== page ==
This year’s call for participation in the Russian history competition showed a strong representation of 14 and-15-year-olds. In total, more than 1,600 entries were submitted, and the best works were honoured at the award ceremony in Moscow at the Nikitski Gate Theatre on 25 April.
The Estonian President Kersti Kaljulaid, patron of the Estonian national history competition, received representatives of the EUSTORY Network. The Estonian history competition, one of the founding members of EUSTORY, kindly hosted this year’s Annual Network Meeting in Tallinn together with the Körber Foundation.
European elections, nationalism, xenophobia and the division of societies - these are the issues that the young editors of the EUSTORY History Campus will focus on in the coming year. Ten alumni from the EUSTORY Network between the ages of 18 and 30 met at a jounalistic kick-off workshop in March at the EUSTORY International Office in Hamburg.
28 February 2019 was the closing date for the German History Competition entitled "Enough Is Enough - Crisis, Change, a New Beginning". 1,997 entries by more than 5,500 young people were sent in. This makes the it one of the most successful German competition since 1993.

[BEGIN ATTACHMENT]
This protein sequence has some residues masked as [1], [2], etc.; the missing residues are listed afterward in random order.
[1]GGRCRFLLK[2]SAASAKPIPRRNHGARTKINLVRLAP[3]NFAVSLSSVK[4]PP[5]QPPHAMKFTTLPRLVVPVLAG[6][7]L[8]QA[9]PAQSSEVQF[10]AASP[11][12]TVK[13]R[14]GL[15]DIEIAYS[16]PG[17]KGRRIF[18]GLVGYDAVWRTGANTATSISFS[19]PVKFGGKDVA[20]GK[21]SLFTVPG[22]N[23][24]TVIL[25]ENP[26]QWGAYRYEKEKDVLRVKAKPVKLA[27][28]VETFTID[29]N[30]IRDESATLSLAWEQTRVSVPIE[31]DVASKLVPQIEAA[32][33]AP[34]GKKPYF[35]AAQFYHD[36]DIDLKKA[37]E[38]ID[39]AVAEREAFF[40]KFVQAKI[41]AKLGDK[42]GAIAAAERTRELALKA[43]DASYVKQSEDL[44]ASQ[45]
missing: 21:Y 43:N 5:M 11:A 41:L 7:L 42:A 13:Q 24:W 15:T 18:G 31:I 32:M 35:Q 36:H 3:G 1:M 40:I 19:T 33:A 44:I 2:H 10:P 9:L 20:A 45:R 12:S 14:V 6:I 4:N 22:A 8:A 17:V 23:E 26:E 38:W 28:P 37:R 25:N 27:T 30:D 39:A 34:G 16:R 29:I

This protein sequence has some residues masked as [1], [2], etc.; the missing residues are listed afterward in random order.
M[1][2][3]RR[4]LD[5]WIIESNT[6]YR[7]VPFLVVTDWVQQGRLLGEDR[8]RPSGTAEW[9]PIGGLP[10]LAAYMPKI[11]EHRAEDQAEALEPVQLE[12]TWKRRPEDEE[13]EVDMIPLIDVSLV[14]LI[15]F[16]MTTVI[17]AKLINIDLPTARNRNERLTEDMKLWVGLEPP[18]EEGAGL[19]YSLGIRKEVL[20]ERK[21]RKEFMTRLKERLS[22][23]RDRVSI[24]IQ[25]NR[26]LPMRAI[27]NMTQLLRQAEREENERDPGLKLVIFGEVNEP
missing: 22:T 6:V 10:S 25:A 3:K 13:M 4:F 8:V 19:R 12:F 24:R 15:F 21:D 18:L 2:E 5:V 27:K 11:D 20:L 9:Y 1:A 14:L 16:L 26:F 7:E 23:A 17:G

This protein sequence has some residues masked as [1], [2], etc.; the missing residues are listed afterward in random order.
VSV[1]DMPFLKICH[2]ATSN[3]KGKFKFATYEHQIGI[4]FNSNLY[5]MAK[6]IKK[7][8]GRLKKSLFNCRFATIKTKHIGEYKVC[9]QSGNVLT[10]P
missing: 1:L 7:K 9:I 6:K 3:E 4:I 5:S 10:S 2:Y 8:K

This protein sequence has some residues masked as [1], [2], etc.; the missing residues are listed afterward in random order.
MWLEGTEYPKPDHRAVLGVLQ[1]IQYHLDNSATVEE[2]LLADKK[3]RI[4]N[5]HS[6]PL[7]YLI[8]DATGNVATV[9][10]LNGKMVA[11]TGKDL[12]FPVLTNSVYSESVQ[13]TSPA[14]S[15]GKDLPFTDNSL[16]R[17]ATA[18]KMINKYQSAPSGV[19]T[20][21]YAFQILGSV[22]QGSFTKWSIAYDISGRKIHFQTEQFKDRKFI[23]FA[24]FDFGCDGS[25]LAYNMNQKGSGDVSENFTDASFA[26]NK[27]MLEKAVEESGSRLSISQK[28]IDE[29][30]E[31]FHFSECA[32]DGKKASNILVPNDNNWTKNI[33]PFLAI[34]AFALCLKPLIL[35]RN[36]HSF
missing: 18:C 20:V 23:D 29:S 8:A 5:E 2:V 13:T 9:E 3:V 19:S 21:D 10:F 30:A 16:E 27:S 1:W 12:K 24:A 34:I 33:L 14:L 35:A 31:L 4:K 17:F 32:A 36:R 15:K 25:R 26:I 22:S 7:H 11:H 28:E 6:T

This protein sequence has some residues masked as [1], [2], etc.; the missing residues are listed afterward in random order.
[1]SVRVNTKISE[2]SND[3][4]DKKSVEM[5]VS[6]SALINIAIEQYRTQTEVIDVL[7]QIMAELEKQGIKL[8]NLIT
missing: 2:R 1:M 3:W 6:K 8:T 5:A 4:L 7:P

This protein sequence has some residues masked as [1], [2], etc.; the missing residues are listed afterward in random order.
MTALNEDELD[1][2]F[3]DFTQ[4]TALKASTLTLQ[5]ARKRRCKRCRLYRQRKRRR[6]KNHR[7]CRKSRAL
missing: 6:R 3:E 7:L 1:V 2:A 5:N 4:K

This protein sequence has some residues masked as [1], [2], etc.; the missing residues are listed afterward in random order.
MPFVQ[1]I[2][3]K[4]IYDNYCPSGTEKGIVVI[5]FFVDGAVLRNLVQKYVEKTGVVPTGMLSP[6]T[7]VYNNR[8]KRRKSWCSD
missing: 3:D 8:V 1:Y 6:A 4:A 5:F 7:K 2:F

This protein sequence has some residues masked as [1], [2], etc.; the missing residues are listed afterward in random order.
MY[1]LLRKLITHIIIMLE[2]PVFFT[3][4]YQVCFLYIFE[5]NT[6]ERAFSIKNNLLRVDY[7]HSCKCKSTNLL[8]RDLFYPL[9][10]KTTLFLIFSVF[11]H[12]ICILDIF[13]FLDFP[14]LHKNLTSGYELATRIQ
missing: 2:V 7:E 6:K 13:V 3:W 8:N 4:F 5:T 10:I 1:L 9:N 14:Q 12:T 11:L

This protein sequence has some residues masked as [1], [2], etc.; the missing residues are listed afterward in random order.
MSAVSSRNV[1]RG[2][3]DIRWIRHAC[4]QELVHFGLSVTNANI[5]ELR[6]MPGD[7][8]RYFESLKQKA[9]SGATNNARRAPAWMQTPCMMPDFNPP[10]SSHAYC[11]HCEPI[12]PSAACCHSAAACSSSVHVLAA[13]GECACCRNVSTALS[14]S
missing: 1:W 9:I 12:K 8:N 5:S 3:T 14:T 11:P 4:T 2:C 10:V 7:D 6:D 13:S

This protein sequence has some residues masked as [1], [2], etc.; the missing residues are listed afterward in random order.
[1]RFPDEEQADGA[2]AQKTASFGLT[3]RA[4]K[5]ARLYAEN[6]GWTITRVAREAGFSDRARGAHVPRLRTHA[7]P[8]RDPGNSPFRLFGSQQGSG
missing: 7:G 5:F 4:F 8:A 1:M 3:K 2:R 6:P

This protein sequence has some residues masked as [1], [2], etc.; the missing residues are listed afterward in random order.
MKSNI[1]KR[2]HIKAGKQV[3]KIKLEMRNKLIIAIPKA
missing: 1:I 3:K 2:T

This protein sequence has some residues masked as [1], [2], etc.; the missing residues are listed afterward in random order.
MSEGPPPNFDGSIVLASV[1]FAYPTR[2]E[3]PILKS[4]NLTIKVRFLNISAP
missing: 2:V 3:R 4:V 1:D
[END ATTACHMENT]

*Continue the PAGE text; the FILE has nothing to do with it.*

The first Norwegian History Competition took place in 1999/2000. Karsten Korbøl, teacher of History and Civics, has been serving as the coordinator of the competition since 2006. In this interview he reviews the competition’s impact and the specific role history is playing in his country.
At the recent EUSTORY Next Generation Summit in Berlin, the focus was on the processes of producing, negotiating and maintaining peace in Europe. As part of its new focus topic »The Value of Europe«, the Körber-Stiftung asked young people about the most important European values and their concerns about the future of Europe.
A detailed brochure presents results of the first Georgian history competition project of 2017/18. The publication gives insights into six of the winning entries and reflects the experiences of the pilot project.
At present, questions of looted art, loss of cultural assets and the restitution of art have regularly been in the headlines. Who owns art today that was stolen 60 years ago and now hangs in museums? Two EUSTORY prizewinners presented their views at an international conference in Berlin.